Owls are directly affected by changes in forests. These important predators are relatively easy to identify, but because they’re nocturnal and nest early in the season, they can be difficult to monitor.
Information on owl distribution and abundance is essential for developing sound conservation strategies, identifying species in need of conservation action, and evaluating the effectiveness of forest management programs.
Through Nocturnal Owl Surveys across Canada, over 1000 volunteers count owls along isolated roads, documenting population trends and breeding range limits. Surveyors enjoy the solitude and peace of these early season events — a precursor to a busy spring. Many of the surveys have become family traditions with decades of memories shared through the generations.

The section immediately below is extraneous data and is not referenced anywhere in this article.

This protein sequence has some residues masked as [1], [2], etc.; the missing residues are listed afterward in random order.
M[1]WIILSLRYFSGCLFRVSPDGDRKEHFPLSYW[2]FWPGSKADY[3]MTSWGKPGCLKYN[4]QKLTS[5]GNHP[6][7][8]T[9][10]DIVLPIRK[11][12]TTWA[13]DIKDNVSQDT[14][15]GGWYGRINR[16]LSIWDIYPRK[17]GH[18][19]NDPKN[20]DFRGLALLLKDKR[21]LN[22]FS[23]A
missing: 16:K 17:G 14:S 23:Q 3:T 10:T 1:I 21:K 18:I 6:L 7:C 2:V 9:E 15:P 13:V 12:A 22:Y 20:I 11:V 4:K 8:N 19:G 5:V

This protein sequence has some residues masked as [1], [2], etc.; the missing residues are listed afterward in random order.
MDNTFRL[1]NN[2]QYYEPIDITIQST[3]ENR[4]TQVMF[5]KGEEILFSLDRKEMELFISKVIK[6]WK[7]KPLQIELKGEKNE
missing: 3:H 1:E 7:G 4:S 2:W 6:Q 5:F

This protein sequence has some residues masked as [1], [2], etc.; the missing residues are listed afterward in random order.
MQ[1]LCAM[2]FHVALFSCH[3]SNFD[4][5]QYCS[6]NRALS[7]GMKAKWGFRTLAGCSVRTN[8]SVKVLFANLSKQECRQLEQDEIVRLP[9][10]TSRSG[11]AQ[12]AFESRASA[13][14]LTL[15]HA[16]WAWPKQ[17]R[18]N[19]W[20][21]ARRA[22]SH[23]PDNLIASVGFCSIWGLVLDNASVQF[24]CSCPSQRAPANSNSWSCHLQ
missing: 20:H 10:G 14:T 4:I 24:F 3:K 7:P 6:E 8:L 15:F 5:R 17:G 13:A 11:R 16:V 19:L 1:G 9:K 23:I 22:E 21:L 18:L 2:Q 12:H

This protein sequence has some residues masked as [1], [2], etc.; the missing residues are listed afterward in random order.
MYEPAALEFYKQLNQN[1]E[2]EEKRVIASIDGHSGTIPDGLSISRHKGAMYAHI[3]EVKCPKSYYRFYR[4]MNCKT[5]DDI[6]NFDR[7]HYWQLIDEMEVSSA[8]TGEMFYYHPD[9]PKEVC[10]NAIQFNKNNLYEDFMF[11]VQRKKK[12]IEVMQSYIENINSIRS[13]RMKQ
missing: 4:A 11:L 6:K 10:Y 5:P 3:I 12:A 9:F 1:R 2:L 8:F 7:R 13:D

Birds Canada thanks all the volunteers and conservation partners who support Nocturnal Owl Surveys. Owl surveys begin in February in British Columbia and in mid-March or April everywhere else. If you live near Canada’s great forests consider contacting your regional owl survey program to volunteer.